I stopped in my tracks in Target. "Whoa!" I said, though I was by myself. Right there in front of me, hanging from a display: a cluster of purple Crocs. Gloriously purple Crocs. Max nirvana (yep, he is still obsessed with purple).
I stooped down, looked for his size, dropped the pair in my cart, started to push it away.
I stopped again.
Bright purple crocs on an 8-year-old boy with special needs: Not so cool. Maybe other 8-year-olds could get away with them, I don't know. Max is plenty cute, and he'd look extra cute with them on. But cuteness does not win you boy friends when you are 8 years old. Cuteness alienates you from other children, especially when you have certain traits that already make you seem younger than you are.
I've been very conscientious lately about helping Max look more his age. We just got him a new haircut, some homeboy clothes for spring, and custom purple bandanas to help with the drool situation. I mean, the bandanas aren't inconspicuous but they sure beat the terrycloth bibs.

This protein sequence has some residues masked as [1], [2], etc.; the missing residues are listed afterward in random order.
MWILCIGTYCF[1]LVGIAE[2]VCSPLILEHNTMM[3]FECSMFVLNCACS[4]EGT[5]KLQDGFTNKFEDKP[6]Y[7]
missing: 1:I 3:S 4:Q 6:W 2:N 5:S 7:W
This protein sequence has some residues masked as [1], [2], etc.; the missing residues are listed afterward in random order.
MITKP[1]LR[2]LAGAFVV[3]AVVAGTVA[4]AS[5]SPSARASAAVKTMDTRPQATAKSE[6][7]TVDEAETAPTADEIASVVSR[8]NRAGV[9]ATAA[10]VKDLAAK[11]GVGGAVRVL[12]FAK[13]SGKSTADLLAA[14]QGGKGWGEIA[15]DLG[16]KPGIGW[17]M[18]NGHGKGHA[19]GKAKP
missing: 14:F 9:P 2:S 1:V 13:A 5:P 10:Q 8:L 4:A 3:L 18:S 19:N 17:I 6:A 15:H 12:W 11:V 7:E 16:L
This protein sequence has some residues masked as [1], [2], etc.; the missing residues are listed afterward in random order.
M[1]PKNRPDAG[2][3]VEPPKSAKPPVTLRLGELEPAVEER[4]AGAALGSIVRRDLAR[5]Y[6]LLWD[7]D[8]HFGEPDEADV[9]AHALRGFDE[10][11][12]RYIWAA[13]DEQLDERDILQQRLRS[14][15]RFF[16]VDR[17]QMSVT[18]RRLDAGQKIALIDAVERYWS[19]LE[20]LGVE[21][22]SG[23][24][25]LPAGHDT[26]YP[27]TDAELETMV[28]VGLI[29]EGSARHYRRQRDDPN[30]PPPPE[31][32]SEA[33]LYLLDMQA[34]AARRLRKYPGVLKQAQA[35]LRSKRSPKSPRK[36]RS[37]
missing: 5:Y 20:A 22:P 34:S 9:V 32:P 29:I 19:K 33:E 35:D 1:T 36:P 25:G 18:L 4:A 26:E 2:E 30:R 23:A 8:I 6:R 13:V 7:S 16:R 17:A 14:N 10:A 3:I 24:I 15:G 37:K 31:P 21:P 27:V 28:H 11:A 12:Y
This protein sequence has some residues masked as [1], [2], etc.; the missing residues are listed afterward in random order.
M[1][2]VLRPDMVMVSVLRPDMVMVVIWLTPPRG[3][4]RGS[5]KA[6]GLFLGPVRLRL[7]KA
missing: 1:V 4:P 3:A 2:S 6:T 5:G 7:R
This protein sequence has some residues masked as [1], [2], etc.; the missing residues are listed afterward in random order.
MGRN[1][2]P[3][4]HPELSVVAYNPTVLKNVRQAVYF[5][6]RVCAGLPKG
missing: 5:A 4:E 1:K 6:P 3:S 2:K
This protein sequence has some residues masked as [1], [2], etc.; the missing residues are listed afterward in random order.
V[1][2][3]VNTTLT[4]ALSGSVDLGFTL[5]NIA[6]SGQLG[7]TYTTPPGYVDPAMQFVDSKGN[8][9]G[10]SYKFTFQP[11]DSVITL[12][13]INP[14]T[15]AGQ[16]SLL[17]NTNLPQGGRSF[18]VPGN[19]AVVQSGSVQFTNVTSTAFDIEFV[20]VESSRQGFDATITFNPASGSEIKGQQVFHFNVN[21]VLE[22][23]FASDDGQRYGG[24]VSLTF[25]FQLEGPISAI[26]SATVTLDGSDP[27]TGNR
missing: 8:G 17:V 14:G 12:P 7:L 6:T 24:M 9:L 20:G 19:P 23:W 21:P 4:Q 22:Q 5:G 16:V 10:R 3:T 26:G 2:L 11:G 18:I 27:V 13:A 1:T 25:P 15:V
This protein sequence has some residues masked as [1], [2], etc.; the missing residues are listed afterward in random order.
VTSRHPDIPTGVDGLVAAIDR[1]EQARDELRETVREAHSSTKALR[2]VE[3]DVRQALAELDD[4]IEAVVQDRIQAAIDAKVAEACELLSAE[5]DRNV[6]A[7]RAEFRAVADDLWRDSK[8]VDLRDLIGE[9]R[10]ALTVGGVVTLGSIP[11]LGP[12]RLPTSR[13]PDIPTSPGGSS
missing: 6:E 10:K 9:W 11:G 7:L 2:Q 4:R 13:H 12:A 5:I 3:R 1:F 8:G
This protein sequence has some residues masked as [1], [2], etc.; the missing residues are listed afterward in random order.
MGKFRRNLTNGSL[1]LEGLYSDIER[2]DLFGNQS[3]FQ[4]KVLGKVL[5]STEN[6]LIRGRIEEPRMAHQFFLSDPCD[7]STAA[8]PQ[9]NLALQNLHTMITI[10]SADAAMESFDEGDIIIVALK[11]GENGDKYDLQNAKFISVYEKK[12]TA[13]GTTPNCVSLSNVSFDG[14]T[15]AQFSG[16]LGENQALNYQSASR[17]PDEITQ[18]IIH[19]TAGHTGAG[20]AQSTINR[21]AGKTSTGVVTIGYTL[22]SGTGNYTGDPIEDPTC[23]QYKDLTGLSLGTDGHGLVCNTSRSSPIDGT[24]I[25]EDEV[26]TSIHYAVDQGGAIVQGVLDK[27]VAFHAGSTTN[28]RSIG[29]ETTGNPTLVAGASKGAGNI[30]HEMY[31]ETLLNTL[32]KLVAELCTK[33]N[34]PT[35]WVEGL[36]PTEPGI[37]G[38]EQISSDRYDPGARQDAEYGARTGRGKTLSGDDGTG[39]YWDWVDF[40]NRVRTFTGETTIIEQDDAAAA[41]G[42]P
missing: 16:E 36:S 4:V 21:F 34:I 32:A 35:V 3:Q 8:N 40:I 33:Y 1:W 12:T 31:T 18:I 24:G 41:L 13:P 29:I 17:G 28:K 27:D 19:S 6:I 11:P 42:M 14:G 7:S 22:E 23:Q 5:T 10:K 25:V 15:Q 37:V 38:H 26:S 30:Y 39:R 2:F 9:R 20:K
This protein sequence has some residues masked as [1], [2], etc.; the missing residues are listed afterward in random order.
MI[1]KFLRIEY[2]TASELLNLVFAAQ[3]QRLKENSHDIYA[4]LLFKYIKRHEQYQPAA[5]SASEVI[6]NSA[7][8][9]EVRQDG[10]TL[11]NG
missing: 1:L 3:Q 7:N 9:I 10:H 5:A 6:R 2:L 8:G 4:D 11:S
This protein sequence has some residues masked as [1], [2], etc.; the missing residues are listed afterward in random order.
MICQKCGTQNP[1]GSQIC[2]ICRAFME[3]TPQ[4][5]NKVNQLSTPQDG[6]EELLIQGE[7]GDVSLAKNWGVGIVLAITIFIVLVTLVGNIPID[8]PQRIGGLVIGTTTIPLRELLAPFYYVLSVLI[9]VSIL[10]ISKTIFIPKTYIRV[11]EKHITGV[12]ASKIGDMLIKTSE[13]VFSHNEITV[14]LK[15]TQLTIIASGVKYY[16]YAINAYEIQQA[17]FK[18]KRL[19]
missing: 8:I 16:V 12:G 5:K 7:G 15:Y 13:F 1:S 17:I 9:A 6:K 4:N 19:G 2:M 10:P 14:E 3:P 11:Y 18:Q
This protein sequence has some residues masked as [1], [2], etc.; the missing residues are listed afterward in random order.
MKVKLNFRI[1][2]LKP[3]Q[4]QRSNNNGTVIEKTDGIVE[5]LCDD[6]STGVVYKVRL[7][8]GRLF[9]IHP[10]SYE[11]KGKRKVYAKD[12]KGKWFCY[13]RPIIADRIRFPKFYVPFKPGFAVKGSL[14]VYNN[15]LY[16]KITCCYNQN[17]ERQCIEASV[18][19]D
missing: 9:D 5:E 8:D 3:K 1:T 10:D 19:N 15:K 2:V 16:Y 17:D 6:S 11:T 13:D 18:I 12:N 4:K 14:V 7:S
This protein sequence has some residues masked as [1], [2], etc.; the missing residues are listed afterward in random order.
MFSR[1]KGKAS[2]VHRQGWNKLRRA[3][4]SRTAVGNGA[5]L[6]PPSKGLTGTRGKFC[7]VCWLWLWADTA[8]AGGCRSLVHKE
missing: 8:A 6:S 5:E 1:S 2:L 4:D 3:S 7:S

I just didn't think those purple crocs would do much for his image—perhaps it's time to call in the What Not To Wear people. Sure, in theory, Max could trek around in purple crocs only at home, but that would never happen. He would want to wear them 24/7. He'd want to sleep in them. No, if I'd bought him the purple crocs, they would have been on his feet from now until the first frost, and probably beyond. I could practically hear the wails and screeches that would result when I made him take off the crocs to leave the house.
I am not the least bit ashamed of Max. He amazes me every single day, minute, second. And as you know, I am all for purple paraphernalia. But I want to help him help himself, even if he isn't yet aware of the things that make him stand out from other kids.
I put the purple Crocs back on the hook. Stood there for another couple of minutes, gazing at them. I felt a twinge of regret—they would make Max really happy.
And then I walked away.